David Sadler, head of IT at Acorn Recruitment, says differentiators such as social value and responsibility will be paramount to source and retain the best workforce as demand for more IT workers increases.

“It is important for companies to differentiate themselves from the rest of the industry, and adding an element of social value and shared responsibility into the job offer mix really can make a difference,” he says.

“There are so many jobs available in the sector that those who work in IT really do have the power to pick and choose companies that align with their own principles – which is why you will see many businesses that are now reliant on technology and a millennial workforce are increasing benefits such as enhanced parental leave, flexible working, paid qualifications and introducing more corporate responsibility initiatives using a more altruistic approach to employee engagement.”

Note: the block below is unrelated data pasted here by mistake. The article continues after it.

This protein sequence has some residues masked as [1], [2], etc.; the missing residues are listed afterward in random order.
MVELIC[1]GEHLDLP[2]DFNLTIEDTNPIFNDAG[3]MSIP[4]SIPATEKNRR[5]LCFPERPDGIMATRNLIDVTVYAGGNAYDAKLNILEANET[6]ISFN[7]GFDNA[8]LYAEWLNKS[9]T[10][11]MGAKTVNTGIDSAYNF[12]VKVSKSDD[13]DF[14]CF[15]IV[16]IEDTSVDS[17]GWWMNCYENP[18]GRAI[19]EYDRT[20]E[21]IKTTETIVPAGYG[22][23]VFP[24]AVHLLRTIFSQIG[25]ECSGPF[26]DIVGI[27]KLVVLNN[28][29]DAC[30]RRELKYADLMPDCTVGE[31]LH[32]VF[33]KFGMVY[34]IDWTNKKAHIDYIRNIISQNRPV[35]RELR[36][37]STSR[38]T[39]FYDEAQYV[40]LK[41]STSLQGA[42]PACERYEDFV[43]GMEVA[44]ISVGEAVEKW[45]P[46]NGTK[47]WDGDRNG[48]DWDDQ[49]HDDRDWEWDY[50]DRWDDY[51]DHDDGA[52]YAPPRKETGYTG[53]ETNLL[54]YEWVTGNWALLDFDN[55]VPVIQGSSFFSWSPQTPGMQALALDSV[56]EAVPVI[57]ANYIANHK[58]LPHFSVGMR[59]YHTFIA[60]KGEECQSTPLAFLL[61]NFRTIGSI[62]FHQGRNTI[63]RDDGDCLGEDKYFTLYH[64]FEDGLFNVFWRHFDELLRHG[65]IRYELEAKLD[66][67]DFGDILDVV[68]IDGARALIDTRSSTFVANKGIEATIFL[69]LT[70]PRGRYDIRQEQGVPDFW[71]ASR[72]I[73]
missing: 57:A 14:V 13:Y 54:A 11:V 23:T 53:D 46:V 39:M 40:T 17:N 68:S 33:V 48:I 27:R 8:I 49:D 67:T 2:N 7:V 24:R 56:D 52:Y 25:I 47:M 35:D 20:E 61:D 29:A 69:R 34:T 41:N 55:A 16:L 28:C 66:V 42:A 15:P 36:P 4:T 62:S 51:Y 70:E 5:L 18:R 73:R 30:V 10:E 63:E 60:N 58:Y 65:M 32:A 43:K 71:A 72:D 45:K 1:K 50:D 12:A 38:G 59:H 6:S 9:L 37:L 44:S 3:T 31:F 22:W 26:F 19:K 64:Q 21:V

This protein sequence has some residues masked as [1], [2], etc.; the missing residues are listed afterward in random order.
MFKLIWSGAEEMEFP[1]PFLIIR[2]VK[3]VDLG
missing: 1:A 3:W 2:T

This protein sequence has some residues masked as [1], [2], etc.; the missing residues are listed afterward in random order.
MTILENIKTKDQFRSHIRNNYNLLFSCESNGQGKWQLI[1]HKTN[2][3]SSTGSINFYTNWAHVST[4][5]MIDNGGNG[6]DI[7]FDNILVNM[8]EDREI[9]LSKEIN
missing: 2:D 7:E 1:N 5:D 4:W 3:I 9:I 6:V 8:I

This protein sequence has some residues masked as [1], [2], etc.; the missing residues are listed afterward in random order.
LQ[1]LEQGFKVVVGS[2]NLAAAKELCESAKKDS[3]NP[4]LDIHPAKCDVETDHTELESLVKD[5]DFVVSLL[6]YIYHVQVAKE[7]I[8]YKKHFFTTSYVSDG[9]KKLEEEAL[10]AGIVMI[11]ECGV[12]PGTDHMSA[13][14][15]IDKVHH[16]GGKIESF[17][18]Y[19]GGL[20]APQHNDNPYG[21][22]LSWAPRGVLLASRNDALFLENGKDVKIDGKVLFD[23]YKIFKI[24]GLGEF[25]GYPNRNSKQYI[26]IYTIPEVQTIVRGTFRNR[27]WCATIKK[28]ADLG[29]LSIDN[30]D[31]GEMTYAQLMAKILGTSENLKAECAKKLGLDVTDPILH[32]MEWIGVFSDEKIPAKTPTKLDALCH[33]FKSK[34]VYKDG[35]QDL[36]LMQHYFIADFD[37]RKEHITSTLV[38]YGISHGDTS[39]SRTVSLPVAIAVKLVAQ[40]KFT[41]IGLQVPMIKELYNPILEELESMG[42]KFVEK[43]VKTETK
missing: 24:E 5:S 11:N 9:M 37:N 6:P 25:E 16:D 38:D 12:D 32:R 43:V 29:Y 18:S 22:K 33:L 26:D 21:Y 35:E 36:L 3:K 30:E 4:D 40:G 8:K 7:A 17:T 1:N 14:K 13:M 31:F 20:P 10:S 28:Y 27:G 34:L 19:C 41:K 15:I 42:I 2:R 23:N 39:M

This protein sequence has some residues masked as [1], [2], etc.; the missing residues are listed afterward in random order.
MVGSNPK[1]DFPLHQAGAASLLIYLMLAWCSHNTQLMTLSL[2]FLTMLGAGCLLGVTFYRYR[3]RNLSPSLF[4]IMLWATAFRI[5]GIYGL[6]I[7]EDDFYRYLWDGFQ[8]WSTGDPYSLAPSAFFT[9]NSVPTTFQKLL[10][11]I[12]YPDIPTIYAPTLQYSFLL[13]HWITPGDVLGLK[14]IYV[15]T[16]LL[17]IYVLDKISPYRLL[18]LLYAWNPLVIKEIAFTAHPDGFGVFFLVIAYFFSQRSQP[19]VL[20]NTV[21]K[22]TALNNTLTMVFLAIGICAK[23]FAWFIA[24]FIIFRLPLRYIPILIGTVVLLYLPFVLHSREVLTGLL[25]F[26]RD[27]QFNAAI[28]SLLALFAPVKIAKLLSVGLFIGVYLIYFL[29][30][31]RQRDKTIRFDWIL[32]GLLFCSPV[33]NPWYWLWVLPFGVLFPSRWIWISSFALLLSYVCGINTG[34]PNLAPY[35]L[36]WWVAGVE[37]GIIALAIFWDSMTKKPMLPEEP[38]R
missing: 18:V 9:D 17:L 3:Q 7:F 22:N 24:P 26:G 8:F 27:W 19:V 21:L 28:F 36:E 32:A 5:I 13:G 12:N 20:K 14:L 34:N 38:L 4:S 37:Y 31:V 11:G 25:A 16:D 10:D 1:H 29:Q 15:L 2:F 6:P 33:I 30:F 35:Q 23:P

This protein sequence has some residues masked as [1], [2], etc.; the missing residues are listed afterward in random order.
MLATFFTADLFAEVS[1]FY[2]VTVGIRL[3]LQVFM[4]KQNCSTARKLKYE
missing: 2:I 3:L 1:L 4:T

Taking action after activism

When it comes to managing both hot-button issues and addressing potential ones, organisations need to pave the way for employees to speak up. But how do they do this in practice? “Pulse surveys can be an extremely effective platform for capturing employee input, especially when using an anonymous and easy-to-use interface, such as single-click surveys,” says Achievers’ Baumgartner.

“Offering a fast and secure way for employees to voice their opinion can give businesses a clear understanding of the engagement of their people and insight into their views on particular issues.”